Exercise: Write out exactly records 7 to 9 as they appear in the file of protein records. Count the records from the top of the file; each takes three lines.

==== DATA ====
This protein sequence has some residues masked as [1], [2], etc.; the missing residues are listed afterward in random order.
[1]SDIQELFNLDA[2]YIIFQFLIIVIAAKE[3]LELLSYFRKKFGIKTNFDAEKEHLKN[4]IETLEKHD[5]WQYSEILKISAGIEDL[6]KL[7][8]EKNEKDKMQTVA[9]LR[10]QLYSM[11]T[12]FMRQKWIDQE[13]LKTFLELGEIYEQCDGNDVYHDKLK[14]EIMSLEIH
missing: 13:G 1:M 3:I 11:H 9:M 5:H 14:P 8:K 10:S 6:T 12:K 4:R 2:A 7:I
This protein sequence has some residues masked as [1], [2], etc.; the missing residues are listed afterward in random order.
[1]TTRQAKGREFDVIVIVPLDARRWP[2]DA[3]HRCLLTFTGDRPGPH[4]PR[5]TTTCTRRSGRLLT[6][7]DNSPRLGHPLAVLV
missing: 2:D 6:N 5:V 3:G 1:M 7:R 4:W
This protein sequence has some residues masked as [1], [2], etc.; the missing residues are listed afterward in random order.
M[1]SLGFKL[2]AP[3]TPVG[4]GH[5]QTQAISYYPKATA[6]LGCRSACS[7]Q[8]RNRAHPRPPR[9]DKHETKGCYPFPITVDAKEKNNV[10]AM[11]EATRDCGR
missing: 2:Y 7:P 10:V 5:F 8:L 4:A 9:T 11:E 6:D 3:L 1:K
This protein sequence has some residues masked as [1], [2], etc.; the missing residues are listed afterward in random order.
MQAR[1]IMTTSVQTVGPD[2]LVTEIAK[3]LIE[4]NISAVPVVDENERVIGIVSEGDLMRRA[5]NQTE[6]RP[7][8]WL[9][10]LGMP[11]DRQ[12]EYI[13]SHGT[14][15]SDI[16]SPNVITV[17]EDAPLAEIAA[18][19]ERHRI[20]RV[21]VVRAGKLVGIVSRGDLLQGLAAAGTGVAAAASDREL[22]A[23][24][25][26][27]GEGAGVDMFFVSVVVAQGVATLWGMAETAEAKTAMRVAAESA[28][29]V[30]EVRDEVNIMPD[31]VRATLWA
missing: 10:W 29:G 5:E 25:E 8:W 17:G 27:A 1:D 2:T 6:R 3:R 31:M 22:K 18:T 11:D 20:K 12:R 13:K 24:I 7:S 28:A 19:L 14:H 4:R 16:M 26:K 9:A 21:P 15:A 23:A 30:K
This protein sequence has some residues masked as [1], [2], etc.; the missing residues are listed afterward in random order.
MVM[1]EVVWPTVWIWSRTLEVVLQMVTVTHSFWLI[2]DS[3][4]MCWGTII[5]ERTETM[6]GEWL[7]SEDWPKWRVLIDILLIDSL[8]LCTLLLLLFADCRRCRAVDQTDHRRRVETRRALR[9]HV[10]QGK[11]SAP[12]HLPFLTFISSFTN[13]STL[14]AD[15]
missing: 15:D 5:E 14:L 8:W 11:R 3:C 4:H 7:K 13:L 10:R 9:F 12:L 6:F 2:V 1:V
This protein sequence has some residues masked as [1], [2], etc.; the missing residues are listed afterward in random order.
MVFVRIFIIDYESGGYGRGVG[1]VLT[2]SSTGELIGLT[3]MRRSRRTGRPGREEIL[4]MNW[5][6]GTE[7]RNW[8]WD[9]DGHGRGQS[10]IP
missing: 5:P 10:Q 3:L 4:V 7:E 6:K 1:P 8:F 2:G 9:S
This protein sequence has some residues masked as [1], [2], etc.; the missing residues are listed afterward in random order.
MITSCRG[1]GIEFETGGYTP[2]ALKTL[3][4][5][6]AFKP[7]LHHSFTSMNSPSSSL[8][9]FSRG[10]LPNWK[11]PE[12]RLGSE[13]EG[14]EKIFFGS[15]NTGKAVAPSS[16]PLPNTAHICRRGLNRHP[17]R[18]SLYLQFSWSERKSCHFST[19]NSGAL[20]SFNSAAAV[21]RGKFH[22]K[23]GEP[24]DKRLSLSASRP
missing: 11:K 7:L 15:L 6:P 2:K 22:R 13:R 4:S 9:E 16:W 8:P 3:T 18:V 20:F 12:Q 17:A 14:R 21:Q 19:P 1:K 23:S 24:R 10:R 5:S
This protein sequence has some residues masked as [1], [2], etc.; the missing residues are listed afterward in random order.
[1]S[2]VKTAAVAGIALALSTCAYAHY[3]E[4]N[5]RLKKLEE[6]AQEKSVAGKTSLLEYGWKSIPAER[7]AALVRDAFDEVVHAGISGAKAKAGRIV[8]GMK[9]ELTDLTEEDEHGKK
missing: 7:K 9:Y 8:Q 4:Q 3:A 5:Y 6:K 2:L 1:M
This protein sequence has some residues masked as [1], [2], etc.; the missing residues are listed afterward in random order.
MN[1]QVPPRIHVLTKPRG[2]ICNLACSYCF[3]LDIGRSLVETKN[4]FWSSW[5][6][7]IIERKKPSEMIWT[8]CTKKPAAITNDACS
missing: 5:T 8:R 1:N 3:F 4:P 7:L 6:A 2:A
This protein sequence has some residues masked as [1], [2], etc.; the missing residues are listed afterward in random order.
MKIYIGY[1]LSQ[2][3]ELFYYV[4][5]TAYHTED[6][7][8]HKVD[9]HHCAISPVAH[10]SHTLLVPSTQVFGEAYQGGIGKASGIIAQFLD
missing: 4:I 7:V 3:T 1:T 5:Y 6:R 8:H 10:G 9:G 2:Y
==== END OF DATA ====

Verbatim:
This protein sequence has some residues masked as [1], [2], etc.; the missing residues are listed afterward in random order.
MITSCRG[1]GIEFETGGYTP[2]ALKTL[3][4][5][6]AFKP[7]LHHSFTSMNSPSSSL[8][9]FSRG[10]LPNWK[11]PE[12]RLGSE[13]EG[14]EKIFFGS[15]NTGKAVAPSS[16]PLPNTAHICRRGLNRHP[17]R[18]SLYLQFSWSERKSCHFST[19]NSGAL[20]SFNSAAAV[21]RGKFH[22]K[23]GEP[24]DKRLSLSASRP
missing: 11:K 7:L 15:L 6:P 2:K 22:R 13:R 4:S 9:E 16:W 8:P 3:T 18:V 20:F 12:Q 17:A 14:R 21:Q 19:P 1:K 23:S 24:R 10:R 5:S
This protein sequence has some residues masked as [1], [2], etc.; the missing residues are listed afterward in random order.
[1]S[2]VKTAAVAGIALALSTCAYAHY[3]E[4]N[5]RLKKLEE[6]AQEKSVAGKTSLLEYGWKSIPAER[7]AALVRDAFDEVVHAGISGAKAKAGRIV[8]GMK[9]ELTDLTEEDEHGKK
missing: 7:K 9:Y 8:Q 4:Q 3:A 5:Y 6:K 2:L 1:M
This protein sequence has some residues masked as [1], [2], etc.; the missing residues are listed afterward in random order.
MN[1]QVPPRIHVLTKPRG[2]ICNLACSYCF[3]LDIGRSLVETKN[4]FWSSW[5][6][7]IIERKKPSEMIWT[8]CTKKPAAITNDACS
missing: 5:T 8:R 1:N 3:F 4:P 7:L 6:A 2:A